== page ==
LAGOS, April 25 – Nigeria has weakened the naira for investors but it may still struggle to attract dollars unless it scraps its system or multiple exchange rates, analysts said, doubting funds will flow back after central bank’s latest currency moves.
The central bank said on Monday it would allow investors to trade the naira at rates determined by the market – a move intended to improve the supply of dollars, but one that introduced yet another exchange rate.
Nigeria already had five rates: the official rate, the black market, a rate for Muslim pilgrims going to Saudi Arabia, a retail rate set by licensed exchange bureaus and a rate for foreign school fees.
The naira eased 18.3 percent to 374.25 to the dollar for investors on Tuesday compared with the official interbank rate of 305.90 and black market rate of 385.
“The move … is unlikely to … attract sizeable inflows until there is harmonisation between the different markets,” said Razia Khan, Africa chief economist at Standard Chartered Bank.
The stock market, which has languished as foreign investors fled, welcomed the move, gaining 0.4 percent Tuesday after rising more than 2 percent the previous session .
However, the new policy will mask pressure on the naira as the central bank tries to avoids a currency devaluation.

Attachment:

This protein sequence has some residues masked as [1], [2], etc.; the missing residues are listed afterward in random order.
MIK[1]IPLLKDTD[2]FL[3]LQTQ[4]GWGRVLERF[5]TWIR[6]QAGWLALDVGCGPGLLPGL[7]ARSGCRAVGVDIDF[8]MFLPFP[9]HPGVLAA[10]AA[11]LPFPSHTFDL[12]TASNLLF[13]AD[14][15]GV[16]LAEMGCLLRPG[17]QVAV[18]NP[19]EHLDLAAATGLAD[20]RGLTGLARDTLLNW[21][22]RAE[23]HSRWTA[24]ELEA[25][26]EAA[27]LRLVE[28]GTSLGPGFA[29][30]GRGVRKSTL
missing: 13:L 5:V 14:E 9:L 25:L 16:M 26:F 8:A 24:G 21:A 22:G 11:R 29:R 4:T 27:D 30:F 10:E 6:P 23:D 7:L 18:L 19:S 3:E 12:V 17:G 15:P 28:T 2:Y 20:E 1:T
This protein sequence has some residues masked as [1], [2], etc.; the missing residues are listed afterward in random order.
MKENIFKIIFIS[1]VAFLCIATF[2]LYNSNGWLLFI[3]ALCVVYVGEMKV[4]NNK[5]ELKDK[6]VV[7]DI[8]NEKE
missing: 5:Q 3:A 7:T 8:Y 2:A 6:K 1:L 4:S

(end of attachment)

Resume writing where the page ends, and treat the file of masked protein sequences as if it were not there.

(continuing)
The International Monetary Fund has urged Nigeria to scrap its multiple exchange rate regime to revive its economy, which is in its second year of recession.
“The central bank is seeking to fine-tune its FX policy without a fully fledged devaluation, (but) the proof will be in the pudding,” said Aly-Khan Satchu, head of Nairobi-based Rich Management.
Nigeria is battling a currency crisis brought on by low oil prices, which has tipped its economy into recession and created chronic dollar shortages. It wants to attract foreign investors and at same time maintain a strong naira to ward off inflation.
The central bank last year removed a temporary peg to float the currency, but to protect its precariously low foreign reserves it introduced the convoluted exchange rate system that sees different buyers paying various rates for dollars.
The bank has been using the forward market to meet dollar demand, making only tiny volumes available on the spot market and using those sales to influence the naira’s official value in a bid to narrow the currency spread with black market rates.
“The segmentation of forex demand through the adoption of multiple FX arrangements impedes the exchange rate from reaching true equilibrium,” said Cobus de Hart, senior economist at NKC in Johannesburg. “Weak central bank credibility will unfortunately not help matters much, with the bank backtracking on previous decisions on numerous occasions in the past.”